I was once told, “Denial can be a dangerous and deadly thing.” The problem is, when you are stuck in denial, you are the last person to know. As I look back on my life almost two years ago, I think about all the things I was in denial about: the fact that my career was over, that I had actually been arrested, that I had to confront my friends and family, that I had a problem, and that my life as I knew it was going to change completely. For me, it would have been so much easier to crawl into a hole, stay stuck in my denial, and give up on living. However, acceptance is what saved my life.
If you asked me now how I was able to accept all these traumatic changes in my life I don’t even think I’d be able to answer. What I do know is that acceptance happened through a lot of time, tears, and work. By no means was I able to wake up one day and be in full acceptance of my past, and there was really no specific moment when I realized I was moving from denial to acceptance. It is a process you don’t notice in the moment but, looking back, you realize how hard you have worked.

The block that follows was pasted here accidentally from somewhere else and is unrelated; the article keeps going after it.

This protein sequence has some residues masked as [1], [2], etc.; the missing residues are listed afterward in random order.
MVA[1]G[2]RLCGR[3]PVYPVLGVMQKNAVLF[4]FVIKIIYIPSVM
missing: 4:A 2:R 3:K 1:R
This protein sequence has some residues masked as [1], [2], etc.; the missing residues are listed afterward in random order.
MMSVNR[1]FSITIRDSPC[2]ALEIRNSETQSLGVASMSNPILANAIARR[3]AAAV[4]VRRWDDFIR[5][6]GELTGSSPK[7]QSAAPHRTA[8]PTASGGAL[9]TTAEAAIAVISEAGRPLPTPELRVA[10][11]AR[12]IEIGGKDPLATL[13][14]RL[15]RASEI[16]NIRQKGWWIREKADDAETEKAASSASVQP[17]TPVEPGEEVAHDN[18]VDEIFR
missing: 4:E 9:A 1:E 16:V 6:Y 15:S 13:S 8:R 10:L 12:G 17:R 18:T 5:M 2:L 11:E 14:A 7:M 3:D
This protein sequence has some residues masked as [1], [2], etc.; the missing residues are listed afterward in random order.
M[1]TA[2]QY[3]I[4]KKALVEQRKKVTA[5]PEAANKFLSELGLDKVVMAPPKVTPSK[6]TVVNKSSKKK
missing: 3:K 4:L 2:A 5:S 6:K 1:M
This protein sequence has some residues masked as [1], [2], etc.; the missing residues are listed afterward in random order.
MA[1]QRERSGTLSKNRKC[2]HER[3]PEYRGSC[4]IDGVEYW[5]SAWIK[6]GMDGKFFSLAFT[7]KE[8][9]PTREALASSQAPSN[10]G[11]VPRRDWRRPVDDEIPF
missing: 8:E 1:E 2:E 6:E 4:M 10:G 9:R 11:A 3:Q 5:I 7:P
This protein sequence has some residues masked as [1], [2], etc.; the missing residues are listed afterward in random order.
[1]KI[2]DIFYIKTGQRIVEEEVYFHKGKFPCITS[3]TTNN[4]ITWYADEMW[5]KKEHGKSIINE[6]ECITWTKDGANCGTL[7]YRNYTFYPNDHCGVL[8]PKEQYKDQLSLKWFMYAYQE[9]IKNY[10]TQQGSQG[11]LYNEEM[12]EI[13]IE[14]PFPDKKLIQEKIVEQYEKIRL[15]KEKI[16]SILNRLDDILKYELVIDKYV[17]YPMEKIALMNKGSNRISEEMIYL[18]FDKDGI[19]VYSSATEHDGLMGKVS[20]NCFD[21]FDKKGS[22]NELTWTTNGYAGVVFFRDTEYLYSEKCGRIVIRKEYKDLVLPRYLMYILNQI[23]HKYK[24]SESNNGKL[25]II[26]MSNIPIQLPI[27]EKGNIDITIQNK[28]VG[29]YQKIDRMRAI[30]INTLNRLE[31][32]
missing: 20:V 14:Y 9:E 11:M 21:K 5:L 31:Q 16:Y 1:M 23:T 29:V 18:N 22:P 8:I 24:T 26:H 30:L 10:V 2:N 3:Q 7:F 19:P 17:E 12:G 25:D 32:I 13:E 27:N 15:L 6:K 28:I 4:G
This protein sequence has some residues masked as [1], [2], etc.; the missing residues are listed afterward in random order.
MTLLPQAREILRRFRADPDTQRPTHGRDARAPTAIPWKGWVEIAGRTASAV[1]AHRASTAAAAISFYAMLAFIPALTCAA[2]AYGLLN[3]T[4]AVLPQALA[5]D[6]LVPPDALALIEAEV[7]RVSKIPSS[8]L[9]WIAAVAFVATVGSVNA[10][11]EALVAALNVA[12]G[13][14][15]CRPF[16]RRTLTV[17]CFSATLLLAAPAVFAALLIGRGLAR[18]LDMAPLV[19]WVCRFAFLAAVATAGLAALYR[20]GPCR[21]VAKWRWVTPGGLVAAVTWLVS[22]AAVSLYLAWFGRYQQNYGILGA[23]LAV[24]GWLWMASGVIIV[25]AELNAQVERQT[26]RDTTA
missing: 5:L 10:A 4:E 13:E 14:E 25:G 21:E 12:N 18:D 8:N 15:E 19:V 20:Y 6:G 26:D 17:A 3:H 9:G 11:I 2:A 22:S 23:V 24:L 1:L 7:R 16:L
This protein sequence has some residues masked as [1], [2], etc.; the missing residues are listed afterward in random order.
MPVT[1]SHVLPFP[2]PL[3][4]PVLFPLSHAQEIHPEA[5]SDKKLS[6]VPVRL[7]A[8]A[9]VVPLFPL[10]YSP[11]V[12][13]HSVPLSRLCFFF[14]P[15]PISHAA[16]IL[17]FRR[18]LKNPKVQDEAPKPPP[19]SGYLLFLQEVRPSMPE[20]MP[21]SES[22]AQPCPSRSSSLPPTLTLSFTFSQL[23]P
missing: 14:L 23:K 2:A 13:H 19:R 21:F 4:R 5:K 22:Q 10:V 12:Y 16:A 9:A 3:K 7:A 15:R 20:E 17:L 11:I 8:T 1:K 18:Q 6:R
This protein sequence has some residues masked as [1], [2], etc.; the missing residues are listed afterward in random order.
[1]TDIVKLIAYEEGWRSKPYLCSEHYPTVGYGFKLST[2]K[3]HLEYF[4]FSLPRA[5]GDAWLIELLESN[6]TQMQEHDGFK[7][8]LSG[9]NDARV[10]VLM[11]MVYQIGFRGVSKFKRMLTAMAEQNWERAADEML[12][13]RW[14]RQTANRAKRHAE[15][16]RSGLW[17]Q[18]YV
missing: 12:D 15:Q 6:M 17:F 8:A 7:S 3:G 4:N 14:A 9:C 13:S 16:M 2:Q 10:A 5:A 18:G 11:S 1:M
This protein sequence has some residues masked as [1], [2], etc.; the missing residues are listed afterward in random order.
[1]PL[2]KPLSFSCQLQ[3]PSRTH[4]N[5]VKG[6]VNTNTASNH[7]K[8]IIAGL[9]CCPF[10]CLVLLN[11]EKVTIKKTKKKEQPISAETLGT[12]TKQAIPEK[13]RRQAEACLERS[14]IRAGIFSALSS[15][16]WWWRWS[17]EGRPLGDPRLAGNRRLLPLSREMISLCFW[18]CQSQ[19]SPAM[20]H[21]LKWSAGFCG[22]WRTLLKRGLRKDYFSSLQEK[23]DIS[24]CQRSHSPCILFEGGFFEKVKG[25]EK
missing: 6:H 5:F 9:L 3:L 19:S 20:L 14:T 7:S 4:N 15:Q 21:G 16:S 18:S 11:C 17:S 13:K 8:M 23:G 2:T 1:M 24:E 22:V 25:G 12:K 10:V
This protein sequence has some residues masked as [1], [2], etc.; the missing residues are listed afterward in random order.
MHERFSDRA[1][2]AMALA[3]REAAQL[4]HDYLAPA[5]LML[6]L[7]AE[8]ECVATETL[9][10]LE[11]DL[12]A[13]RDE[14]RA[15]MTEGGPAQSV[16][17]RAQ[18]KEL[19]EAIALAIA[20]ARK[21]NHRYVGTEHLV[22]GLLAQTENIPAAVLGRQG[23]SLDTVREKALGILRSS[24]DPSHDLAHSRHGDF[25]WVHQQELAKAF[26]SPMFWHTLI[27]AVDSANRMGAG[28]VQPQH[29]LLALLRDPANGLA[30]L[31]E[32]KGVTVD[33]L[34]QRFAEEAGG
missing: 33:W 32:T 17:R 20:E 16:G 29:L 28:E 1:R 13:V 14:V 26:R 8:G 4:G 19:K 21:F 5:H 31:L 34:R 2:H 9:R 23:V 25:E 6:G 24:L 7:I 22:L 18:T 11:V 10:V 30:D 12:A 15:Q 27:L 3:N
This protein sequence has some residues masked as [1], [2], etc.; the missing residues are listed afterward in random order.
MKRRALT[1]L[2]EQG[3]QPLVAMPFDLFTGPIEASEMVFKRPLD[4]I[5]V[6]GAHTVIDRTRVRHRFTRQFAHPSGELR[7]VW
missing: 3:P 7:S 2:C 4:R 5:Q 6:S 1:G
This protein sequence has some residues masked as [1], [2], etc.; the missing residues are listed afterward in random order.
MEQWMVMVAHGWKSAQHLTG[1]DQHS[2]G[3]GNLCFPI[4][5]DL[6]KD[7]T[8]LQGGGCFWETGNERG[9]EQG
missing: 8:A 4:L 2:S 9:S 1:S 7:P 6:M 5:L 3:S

So how did I know I had found acceptance, and that I was allowing my higher power to work in my life? I was more at peace than ever before. Each day, because of the work I was doing, I was able to feel peace in the chaos. A life full of acceptance, acceptance of myself, my past, other people and situations, allows me to find happiness where before I found despair and anxiousness.
The art of acceptance is a lifelong gift that must be worked on every moment. Every day, I come across something I need to accept, whether it’s people or situations. The difference today is, I know how to do it. I know I am able to accept things that upset or displease me, and that doesn’t make me a weak person. On the contrary, being accepting of other people, places, and situations makes me the strongest person I’ve ever been.
And so I leave you with this:
“And acceptance is the answer to all of my problems today …. Nothing, absolutely nothing, happens in God’s world by mistake …. I need to concentrate not so much on what needs to be changed in the world as on what needs to be changed in me and in my attitudes” (BB pg. 417).